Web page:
Preventively, this is where pets can come to the rescue.  I, and quite a few of the counselors and therapists I have trained, report love of and from a pet dog has made a life-saving difference.  For those living in lonely despair, for those who have lost a major love source and for those stranded in social isolation, for whatever reason, pets can make a huge, real, love difference.  Dogs seem to know how to do love especially well but we see cats, parrots, horses and monkeys do quite well at giving and receiving love too (see “Pet Love”).  Initially after a love bond with a pet has formed, it is not too long until the pet owner usually begins doing better connecting with people and then starts attaining a life of greater health, happiness and general well-being.

Our Epidemic of Killer Loneliness

If too often and too strongly you are lonely, you are more likely to die prematurely.  That is because loneliness does bad things to your brain chemistry and brain functioning and then to your body.  In many places around the Western oriented world, research shows loneliness and its detrimental effects are growing to epidemic proportions.  With this epidemic of loneliness, stress illnesses especially are increasing and related life expectancy is leveling off or beginning to decrease.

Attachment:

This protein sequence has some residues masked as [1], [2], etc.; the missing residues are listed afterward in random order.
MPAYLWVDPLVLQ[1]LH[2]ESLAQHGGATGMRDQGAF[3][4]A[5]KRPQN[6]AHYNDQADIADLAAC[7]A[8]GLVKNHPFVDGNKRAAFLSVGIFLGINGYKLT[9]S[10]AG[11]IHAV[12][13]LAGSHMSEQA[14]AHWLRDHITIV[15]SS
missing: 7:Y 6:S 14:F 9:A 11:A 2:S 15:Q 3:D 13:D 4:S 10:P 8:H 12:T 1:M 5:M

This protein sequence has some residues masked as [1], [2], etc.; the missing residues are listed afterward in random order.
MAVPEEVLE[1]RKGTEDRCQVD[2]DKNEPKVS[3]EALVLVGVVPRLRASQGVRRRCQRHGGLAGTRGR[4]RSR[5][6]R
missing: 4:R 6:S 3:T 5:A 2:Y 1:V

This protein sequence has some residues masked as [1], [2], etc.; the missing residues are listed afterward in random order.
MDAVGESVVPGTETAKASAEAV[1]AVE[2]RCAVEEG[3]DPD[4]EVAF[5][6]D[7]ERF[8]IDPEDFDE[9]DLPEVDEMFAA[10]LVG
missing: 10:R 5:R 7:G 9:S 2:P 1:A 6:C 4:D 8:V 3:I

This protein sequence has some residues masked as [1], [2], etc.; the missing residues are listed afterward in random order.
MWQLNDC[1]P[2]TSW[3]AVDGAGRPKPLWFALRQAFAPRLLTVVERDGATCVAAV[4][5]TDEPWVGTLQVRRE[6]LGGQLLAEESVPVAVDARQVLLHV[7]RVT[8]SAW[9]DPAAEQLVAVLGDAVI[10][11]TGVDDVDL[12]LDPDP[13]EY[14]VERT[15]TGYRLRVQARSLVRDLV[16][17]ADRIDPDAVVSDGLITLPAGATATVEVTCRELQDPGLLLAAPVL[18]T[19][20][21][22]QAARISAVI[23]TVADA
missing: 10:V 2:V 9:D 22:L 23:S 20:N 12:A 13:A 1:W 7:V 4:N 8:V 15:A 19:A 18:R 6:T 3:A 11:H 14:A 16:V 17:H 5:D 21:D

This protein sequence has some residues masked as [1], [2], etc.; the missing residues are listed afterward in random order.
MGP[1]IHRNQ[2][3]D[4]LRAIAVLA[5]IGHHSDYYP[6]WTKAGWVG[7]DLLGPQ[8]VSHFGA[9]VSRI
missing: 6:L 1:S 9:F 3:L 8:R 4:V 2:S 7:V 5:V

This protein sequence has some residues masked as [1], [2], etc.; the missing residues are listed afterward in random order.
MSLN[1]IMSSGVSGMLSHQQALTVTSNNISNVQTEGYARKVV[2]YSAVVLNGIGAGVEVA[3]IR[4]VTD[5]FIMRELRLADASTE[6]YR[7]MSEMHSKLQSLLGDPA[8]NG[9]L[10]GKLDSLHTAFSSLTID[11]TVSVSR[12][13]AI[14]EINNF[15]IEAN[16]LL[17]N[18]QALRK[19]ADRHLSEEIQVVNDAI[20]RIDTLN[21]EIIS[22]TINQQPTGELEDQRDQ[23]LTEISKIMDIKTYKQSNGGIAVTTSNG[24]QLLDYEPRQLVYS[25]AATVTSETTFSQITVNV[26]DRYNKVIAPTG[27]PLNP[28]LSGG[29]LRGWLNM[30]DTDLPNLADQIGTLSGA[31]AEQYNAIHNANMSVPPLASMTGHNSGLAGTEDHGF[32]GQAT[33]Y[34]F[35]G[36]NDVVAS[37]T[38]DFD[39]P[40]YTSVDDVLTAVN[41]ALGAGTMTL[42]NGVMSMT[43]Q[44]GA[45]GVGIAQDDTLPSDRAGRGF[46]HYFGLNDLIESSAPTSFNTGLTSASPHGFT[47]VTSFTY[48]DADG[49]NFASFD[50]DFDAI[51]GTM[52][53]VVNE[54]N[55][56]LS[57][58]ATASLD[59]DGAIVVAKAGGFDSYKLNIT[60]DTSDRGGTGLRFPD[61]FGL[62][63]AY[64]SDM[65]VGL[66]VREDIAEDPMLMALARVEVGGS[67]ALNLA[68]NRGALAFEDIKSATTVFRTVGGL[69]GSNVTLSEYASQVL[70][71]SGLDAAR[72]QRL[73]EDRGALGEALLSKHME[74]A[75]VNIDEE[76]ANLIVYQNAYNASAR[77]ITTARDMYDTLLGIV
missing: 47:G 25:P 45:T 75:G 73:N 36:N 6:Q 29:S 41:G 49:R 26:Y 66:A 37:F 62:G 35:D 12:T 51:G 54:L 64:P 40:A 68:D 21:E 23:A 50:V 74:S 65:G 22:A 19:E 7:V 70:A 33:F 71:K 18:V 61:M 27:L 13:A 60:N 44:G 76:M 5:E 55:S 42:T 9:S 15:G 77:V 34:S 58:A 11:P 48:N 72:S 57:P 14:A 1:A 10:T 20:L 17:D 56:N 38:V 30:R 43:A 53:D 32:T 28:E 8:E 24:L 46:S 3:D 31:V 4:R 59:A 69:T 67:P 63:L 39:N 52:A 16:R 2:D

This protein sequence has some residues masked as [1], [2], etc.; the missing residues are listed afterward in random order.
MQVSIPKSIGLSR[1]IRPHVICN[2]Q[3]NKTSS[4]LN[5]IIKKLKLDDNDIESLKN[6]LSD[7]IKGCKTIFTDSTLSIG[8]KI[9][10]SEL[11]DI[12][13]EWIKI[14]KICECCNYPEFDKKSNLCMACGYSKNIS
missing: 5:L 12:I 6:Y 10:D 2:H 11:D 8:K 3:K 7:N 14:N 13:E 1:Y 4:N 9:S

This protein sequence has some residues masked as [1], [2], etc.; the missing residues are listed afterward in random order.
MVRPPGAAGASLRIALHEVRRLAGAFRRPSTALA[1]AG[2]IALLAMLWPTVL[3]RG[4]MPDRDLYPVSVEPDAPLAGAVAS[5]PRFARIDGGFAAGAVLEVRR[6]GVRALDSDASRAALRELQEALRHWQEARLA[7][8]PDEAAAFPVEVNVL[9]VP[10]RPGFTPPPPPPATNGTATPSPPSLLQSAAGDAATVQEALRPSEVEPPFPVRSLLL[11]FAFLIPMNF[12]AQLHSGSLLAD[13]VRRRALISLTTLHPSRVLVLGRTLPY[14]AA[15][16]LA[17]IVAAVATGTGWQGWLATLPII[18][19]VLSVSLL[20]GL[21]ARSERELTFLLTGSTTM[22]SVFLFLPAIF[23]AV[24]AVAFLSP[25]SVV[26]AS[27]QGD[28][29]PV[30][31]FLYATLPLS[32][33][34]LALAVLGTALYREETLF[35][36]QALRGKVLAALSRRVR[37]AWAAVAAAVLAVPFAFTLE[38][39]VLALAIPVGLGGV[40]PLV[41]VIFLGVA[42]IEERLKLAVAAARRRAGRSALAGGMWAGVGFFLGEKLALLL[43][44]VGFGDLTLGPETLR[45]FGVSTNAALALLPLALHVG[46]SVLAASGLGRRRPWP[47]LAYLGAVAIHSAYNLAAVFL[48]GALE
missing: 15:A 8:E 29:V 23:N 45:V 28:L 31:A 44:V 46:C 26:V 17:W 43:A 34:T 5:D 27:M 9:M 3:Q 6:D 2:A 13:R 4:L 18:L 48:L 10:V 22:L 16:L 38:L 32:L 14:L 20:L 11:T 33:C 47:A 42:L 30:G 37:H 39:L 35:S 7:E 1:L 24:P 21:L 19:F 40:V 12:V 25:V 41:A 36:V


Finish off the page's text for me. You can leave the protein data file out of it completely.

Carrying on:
The research done by the UN, WHO, the US CDC, the National Health Service of the UK, countless medical schools and universities, and a plethora of epidemiologists confirms the veracity of these conclusions.  In England and Scotland, special anti-loneliness programs are being started by the health service, partly modeled on the cultural behaviors in countries in the world where the loneliness epidemic has not taken hold.  So far, they seem to be working well for many.

The Very Good News

The good news is you can hear the guidance message of loneliness which is to push yourself into connecting with others including pets; learn and do what it takes to make and keep real friends and then grow healthy, real, love relationships of several types.  It is likely you will have to overcome both internal and external obstacles, or you would have done it already.  Defeating loneliness is being done successfully by a growing number of people as they work to build their network of liking and loving others.  Do you think you can top and act on that?